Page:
The Marx Brothers: A Bio-Bibliography

The Marx Brothers: A Bio-Bibliography

The Marx Brothers: A Bio-Bibliography

The Marx Brothers: A Bio-Bibliography

Excerpt

The goal of this work is to present a combined biographical, critical, and bibliographical estimate of the Marx Brothers's significance in film comedy, the arts in general, and as popular culture icons. The book is divided into five chapters. Chapter 1 is a Marx Brothers biography, which explores the public and private sides of their lives. The focus is on Groucho, Harpo, and Chico--the dominant comedy team members and the only ones to develop clear and definable comedy personae. But where it is pertinent, the involvement of the less well-known Brothers, Zeppo, and Gummo, is, of course, examined.

Of the key three, Groucho decidedly evolves as the central player scrutinized in this group biography for three reasons. First, over time Groucho has unmistakably been the Marx Brother most favored by the public (as well as the only one to launch a solo career after the group's demise), the available literature is overwhelmingly concentrated on him. For instance, easily the best group biography of the team is, ironically, one which purports to be only of the mustached one--Hector Arce Groucho. Second, Groucho has added to this documentation by writing or co-writing eight books, versus a total of one by the rest of the team. Moreover, as the literary figures of old, Groucho left an additional body of writing in his copious correspondence, one volume of which was published before his death. And third, Groucho outlived all his Brothers and was able to take a central role in the Marx Brothers revival of the 1960s and 1970s. Thus, he came to represent both the team and the final word on all things "Marxian."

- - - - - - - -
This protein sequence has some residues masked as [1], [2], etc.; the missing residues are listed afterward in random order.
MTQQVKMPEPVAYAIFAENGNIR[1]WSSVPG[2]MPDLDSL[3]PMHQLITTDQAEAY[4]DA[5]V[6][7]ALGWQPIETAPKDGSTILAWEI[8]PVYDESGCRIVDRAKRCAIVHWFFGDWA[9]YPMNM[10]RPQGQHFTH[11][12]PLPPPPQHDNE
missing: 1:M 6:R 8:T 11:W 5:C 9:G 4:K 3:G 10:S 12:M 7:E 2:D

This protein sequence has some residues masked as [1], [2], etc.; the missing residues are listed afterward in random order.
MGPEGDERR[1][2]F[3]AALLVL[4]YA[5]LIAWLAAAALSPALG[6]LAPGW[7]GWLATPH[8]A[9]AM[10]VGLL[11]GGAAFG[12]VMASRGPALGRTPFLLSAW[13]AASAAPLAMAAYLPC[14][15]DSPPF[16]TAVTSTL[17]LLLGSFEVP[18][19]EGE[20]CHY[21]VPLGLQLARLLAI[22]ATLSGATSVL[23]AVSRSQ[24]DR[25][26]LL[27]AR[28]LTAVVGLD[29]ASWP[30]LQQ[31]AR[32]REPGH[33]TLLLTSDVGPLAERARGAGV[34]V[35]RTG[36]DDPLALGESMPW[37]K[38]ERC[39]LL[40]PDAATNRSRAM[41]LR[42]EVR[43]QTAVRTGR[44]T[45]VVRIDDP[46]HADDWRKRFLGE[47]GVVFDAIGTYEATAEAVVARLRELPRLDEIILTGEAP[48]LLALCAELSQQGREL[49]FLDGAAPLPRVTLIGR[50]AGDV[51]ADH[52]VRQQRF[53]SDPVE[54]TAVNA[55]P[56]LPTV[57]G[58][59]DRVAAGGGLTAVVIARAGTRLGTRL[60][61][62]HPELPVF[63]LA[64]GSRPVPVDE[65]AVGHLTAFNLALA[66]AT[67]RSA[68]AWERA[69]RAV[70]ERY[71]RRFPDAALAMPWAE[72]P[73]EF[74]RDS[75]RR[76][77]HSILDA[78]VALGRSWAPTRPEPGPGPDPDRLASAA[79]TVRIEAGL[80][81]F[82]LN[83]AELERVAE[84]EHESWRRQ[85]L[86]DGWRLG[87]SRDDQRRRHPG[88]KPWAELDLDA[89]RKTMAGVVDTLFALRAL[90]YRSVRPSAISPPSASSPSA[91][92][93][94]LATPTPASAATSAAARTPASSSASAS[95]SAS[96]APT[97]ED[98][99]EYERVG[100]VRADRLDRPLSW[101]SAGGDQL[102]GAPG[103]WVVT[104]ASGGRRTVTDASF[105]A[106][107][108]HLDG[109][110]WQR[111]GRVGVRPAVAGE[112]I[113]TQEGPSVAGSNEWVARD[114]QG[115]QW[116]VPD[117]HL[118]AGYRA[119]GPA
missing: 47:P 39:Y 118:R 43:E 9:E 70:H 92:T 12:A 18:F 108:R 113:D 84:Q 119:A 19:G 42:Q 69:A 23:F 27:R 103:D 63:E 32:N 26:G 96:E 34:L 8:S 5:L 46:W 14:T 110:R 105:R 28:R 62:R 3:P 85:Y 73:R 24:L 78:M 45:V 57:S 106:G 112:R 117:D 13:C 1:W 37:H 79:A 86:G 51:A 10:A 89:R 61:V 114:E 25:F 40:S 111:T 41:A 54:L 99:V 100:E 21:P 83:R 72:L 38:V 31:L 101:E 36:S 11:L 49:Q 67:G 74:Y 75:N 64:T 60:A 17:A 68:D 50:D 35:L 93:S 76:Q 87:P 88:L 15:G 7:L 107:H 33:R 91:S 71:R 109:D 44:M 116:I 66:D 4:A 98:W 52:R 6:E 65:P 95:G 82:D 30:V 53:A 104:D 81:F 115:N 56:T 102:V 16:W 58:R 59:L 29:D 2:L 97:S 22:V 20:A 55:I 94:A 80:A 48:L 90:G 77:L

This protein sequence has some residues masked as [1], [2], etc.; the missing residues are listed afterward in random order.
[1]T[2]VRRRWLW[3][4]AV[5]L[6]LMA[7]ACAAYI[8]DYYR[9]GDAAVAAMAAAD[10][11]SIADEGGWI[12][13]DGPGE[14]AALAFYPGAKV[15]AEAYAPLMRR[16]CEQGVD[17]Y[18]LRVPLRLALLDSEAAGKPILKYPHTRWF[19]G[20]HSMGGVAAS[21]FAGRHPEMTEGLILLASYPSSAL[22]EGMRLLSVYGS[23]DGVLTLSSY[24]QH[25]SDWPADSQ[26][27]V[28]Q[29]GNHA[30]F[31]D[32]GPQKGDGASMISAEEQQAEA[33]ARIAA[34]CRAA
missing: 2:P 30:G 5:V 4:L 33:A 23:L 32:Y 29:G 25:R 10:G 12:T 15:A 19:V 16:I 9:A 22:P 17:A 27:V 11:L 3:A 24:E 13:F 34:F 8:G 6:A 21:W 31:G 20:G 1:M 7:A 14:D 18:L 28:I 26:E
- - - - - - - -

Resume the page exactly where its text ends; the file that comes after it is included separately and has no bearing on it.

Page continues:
Chapter 2 is a critique of the four ongoing broad influences of the Marxes--as unique icons of both comedy and the anti-establishment; as major contributors to new developments in American humor, from direct involvement in antiheroic humor during its beginnings to the idealized models they represent for more recent followers of black comedy; as pivotal early examples of what might best . . .

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